In turn, these different end products have variable benefits. Different companies use vastly different CBD extraction methods, meaning that not every CBD product is the same, nor does it deliver the same benefits.
This makes understanding the different ways CBD oil is extracted very important.
It will allow you to make an informed decision when you buy CBD products: by checking how the CBD oil was extracted and fully understanding the implications of that information.
Different companies may choose a particular extraction method because it produces a high-quality product, or they may be driven by economic motives.
For example, solvent extraction is much cheaper and more efficient than other methods, but may leave a toxic residue that could contaminate the final product.
Similarly olive oil extraction is an affordable extraction process, and is safe, but typically produces a highly perishable, low-yield product.
On the other hand, CO2 extraction is a highly complex and expensive process, but also produces high-quality and very safe CBD products.
That’s why we use this process to make all of our products, including our CBD capsules.
Having said that, the most important thing is that regardless of the extraction method chosen, it is carried out properly.
How is CBD Extracted: Key CBD extraction methods
The large range of CBD products we find on the market today are extracted from hemp in different ways.
CBD can be derived from cannabis plants using relatively simple methods such as hydrocarbon liquid extraction or olive oil, to much more complex processes such as CO2 extraction.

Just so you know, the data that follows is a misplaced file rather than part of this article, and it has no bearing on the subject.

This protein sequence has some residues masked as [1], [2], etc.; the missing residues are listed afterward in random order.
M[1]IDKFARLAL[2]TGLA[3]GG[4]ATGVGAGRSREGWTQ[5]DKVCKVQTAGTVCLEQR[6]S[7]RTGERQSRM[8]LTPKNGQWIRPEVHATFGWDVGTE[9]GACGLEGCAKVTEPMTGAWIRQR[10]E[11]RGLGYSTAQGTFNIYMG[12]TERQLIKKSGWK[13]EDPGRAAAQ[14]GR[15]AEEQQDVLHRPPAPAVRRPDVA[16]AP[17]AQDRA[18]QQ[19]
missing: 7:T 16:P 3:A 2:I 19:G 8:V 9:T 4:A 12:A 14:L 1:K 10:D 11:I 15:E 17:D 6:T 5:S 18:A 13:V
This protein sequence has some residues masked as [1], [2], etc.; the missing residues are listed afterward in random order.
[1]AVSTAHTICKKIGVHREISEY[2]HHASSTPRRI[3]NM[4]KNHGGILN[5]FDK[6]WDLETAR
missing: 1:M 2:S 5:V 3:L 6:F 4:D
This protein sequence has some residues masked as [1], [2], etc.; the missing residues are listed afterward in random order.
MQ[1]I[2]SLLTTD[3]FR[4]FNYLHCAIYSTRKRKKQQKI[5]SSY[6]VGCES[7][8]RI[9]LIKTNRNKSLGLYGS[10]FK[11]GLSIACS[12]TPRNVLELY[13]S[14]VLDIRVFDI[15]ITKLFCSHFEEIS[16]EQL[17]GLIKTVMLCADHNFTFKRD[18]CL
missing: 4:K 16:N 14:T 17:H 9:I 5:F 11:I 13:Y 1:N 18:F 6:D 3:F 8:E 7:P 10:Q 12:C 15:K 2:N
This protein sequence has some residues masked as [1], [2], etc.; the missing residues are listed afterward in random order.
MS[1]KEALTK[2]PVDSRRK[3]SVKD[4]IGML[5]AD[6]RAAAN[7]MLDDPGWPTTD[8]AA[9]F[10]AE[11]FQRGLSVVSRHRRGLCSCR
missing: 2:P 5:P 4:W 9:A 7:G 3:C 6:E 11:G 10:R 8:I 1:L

Let’s break down the most common ways that CBD manufacturers extract CBD, how they work, and the pros and cons of each.
The best way to extract CBD from hemp or cannabis is using CO2 extraction.
The CO2 method is one of the most complex, advanced and expensive ways to extract CBD, but it also produces the most high-quality CBD.
Evopure’s products are made using this extraction method because it keeps as much of the plant as possible in its original form.
CBD products that are derived using CO2 extraction, as long as it is carried out properly, are concentrated, extremely safe and free from contaminants.
There are a few variants in the CO2 extraction process, but generally this is performed using a machine called a closed-loop extractor.
A closed-loop extractor has three sections or chambers:
- The first chamber has pressurised CO2, either in solid form or dry ice
- The second chamber contains dry hemp materials: as the CO2 is pumped from the first to the second section, it takes on a state between gas and liquid, called “supercritical CO2”, extracting the cannabinoids from the hemp plant material.
- The mixture is then pumped into the third chamber, where CBD stays on the bottom of the chamber while the CO2 rises to the top, effectively extracting the CBD from the mixture.
In terms of disadvantages, the downside of CO2 extraction is that it is expensive and requires a large investment from manufacturers to set up the appropriate equipment.
Most quality CBD manufacturers will use this process, but this is, naturally, reflected in the price tag of the final product.
So essentially, there are no real disadvantages of CO2 extraction for the consumer, only for the manufacturer.
Although, of course, the investment and cost of this advanced extraction process does translate into a higher price for CBD customers.
One of the most common ways how CBD is extracted is by using a liquid solvent.
There are a variety of different solvents that can be used to extract CBD from the cannabis plant, including ethanol, butane, hydrocarbon, propane or isopropyl.